In such method the following two features raise the temperature of the exhaust gas to a temperature in excess of 1000° F. (537.78° C.) and particle oxidation will occur:
1. By deactivating some (preferably half) of the engine combustion cylinders, the exhaust gas temperature from the firing cylinders will be approximately equal to that shown for plot 27 in FIG. 3 at BMEP levels that are twice those at the normal road load (plot 26). Even higher temperatures are achieved by the use of fuel diversion. Fuel diversion can be carried out by use of a solenoid actuated deactivation valve 20 in the form of a variable preload or variable opening pressure check valve, as shown particularly in FIG. 2. The valve has a ball element 28 normally closing diverting port 29, as urged by preload spring 32. Variation in the preloading force is selectively provided by movement of stop element 33 by way of a tapered rod 34. The tapered rod 34 is normally urged to a left position by spring 35, causing stop element 33 to promote a high opening pressure preventing diversion. The opening pressure of valve 20 will then be significantly above the opening pressure for fuel injector 25, associated with the fuel burner, so that normal engine operation will take place. Solenoid 37 is provided to selectively overcome spring 35 upon energization of winding 36 to draw plate 37a to the right, moving rod 34 to the right, and thereby permit a lower opening pressure on element 28. In the position as shown, the tapered rod has been moved to a position allowing stop element 33 to rise and open the valve 20, since the fuel pressure in line 38 from the fuel injector pump 39 (driven by the engine crankshaft 40) will be in excess of the lowered spring force of 32. Fuel will flow to the trap injector 25 which has a valve opening pressure significantly lower than the engine injection nozzle valve 17.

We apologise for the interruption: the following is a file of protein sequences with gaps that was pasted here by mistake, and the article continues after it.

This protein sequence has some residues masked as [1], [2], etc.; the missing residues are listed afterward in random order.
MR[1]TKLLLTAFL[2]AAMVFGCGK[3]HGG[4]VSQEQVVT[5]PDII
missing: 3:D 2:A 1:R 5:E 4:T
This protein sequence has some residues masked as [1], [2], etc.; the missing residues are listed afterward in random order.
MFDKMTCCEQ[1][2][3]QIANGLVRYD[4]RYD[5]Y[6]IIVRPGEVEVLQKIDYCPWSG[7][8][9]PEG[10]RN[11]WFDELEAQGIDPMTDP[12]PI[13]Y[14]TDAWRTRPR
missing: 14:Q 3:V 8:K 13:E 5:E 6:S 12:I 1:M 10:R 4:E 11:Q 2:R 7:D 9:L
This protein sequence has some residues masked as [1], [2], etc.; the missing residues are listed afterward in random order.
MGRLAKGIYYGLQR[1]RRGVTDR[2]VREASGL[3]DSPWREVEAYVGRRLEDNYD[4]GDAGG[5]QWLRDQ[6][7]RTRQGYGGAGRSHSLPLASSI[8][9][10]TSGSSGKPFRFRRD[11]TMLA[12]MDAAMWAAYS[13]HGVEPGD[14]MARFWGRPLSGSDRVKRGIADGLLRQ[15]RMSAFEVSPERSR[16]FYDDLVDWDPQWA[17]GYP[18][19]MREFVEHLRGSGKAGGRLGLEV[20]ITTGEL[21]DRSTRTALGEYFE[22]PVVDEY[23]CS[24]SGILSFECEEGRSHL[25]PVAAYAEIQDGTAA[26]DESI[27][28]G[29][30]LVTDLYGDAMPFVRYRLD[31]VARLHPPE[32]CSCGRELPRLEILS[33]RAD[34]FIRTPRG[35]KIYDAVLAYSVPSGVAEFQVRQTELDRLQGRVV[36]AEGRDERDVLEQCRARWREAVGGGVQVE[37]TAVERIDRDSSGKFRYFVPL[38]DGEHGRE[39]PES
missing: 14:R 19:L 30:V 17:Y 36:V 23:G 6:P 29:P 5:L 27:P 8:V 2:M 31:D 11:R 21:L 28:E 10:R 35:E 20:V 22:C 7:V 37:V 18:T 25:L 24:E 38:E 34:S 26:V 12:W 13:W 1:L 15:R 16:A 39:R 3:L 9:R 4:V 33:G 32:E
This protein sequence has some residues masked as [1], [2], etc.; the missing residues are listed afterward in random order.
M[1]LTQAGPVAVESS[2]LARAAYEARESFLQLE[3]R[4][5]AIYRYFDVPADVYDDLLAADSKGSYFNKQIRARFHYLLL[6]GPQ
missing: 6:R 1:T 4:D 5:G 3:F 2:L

2. The burner device 25 will add further energy units to the increased temperature of the exhaust gas. The burner device has a fuel injector 25a effective to spray atomized fuel into the inlet to the particulate trap 16 and an ignition screen 25b. The atomized diverted fuel is mixed with the exhaust gas, sprayed into the entrance of the trap, which may preferably have a diverging wall 50, and is then ignited by the electrical resistance heated ignition screen 25b (part of burner device). The collected particles are oxidized by an exothermic reaction which provides an additional temperature rise in the exhaust gas to assure continuation of regeneration until fuel diversion is stopped. The regeneration is preferably continued for a period of 1-5 minutes to effect complete combustion. Intervals between regeneration can be 30-150 miles.
It is desirable that flow of air through the deactivated cylinders be continued, but that such flow be prevented from entering the purifying device and thereby be prevented from affecting regeneration. Bypass valve 24, downstream of the cylinders, is used to shut off the flow of air from the deactivated cylinders, as shown in FIG. 1. The valve can be selectively moved between a position "A", which allows all of the exhaust gas to flow into the particulate trap, and to a position "B", where flow of the two deactivated cylinders is blocked.
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|U.S. Classification||60/274, 60/286, 60/303, 60/288, 60/311|
|International Classification||F01N3/36, F01N3/032, F02B3/06, F01N3/025, F01N3/023|
|Cooperative Classification||F01N3/0256, F02B3/06, F01N3/025, F01N2610/14, F01N3/023, F01N3/36, F01N2410/04, F01N2430/02, F01N3/032|
|European Classification||F01N3/025, F01N3/36, F01N3/025B2, F01N3/032, F01N3/023|
|Sep 20, 1982||AS||Assignment|
Owner name: FORD MOTOR COMPANY, DEARBORN, MI A CORP F DE
Free format text: ASSIGNMENT OF ASSIGNORS INTEREST.;ASSIGNOR:WADE, WALLACE R.;REEL/FRAME:004037/0527
Effective date: 19820526
|Dec 4, 1986||FPAY||Fee payment|
Year of fee payment: 4
|Feb 11, 1991||FPAY||Fee payment|
Year of fee payment: 8
|Jan 13, 1995||FPAY||Fee payment|
Year of fee payment: 12
|Jan 8, 2001||AS||Assignment|
Owner name: FORD GLOBAL TECHNOLOGIES, INC. A MICHIGAN CORPORAT
Free format text: ASSIGNMENT OF ASSIGNORS INTEREST;ASSIGNOR:FORD MOTOR COMPANY, A DELAWARE CORPORATION;REEL/FRAME:011467/0001
Effective date: 19970301